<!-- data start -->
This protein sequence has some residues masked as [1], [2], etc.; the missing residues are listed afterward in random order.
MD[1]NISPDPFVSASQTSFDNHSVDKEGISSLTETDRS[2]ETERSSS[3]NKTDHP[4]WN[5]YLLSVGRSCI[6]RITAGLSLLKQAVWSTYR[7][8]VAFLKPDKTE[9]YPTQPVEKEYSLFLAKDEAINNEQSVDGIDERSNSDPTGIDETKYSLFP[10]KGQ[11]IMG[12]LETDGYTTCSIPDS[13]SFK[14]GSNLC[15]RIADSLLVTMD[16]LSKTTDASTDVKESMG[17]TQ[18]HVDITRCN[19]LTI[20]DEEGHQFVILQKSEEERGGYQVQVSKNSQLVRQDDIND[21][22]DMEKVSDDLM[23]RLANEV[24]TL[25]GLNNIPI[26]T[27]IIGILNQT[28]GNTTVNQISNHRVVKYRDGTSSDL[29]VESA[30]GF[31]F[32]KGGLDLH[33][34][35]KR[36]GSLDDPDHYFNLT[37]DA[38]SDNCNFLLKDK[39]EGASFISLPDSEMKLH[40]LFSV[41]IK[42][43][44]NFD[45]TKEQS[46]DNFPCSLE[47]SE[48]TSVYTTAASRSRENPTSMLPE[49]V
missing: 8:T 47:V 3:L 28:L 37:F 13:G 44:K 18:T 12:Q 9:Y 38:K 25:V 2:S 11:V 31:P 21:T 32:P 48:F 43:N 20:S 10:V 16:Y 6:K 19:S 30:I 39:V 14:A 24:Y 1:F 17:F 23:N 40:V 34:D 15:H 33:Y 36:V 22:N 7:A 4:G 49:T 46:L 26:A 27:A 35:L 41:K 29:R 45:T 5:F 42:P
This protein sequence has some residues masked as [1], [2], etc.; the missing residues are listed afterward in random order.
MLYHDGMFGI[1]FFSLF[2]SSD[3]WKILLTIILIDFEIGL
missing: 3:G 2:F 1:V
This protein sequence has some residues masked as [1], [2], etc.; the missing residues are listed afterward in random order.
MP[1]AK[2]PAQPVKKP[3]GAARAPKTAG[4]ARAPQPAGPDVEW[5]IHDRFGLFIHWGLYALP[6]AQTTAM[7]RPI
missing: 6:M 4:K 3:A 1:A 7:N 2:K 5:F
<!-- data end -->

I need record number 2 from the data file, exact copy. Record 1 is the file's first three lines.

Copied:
This protein sequence has some residues masked as [1], [2], etc.; the missing residues are listed afterward in random order.
MLYHDGMFGI[1]FFSLF[2]SSD[3]WKILLTIILIDFEIGL
missing: 3:G 2:F 1:V